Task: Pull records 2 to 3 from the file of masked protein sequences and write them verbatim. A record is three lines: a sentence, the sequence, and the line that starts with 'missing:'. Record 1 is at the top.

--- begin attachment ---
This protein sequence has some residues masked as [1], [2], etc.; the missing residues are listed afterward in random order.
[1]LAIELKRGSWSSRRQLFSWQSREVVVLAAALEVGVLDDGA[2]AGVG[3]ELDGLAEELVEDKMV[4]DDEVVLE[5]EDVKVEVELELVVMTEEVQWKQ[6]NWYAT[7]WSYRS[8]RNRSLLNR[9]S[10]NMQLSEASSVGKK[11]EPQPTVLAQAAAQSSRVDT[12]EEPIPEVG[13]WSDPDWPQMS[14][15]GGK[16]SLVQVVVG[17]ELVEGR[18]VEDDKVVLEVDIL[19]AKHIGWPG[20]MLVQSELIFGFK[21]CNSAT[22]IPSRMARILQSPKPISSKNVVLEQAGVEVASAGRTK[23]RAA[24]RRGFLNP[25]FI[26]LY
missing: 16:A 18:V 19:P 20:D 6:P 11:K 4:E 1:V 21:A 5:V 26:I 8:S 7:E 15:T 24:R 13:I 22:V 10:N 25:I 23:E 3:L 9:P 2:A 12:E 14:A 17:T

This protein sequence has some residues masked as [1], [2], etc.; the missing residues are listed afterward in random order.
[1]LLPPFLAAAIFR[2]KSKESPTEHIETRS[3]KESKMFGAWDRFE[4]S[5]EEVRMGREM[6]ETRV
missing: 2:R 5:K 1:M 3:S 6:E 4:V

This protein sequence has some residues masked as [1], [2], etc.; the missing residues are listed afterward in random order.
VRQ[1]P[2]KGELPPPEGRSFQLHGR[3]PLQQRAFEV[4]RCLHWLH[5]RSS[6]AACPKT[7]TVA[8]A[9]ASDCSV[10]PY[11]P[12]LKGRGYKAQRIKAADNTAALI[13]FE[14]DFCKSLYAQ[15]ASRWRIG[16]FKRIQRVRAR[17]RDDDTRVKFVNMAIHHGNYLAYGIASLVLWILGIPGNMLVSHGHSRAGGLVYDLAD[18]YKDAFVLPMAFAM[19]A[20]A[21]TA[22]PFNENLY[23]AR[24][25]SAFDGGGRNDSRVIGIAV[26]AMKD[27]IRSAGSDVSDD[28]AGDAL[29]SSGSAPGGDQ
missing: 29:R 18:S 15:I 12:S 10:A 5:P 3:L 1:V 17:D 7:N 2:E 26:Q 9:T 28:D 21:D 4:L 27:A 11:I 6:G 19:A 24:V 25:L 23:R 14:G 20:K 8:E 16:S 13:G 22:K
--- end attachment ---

This protein sequence has some residues masked as [1], [2], etc.; the missing residues are listed afterward in random order.
[1]LLPPFLAAAIFR[2]KSKESPTEHIETRS[3]KESKMFGAWDRFE[4]S[5]EEVRMGREM[6]ETRV
missing: 2:R 5:K 1:M 3:S 6:E 4:V

This protein sequence has some residues masked as [1], [2], etc.; the missing residues are listed afterward in random order.
VRQ[1]P[2]KGELPPPEGRSFQLHGR[3]PLQQRAFEV[4]RCLHWLH[5]RSS[6]AACPKT[7]TVA[8]A[9]ASDCSV[10]PY[11]P[12]LKGRGYKAQRIKAADNTAALI[13]FE[14]DFCKSLYAQ[15]ASRWRIG[16]FKRIQRVRAR[17]RDDDTRVKFVNMAIHHGNYLAYGIASLVLWILGIPGNMLVSHGHSRAGGLVYDLAD[18]YKDAFVLPMAFAM[19]A[20]A[21]TA[22]PFNENLY[23]AR[24][25]SAFDGGGRNDSRVIGIAV[26]AMKD[27]IRSAGSDVSDD[28]AGDAL[29]SSGSAPGGDQ
missing: 29:R 18:S 15:I 12:S 10:A 5:P 3:L 1:V 17:D 7:N 2:E 26:Q 9:T 28:D 21:D 4:L 27:A 11:I 6:G 19:A 24:V 25:L 23:R 14:G 20:K 8:E 16:S 13:G 22:K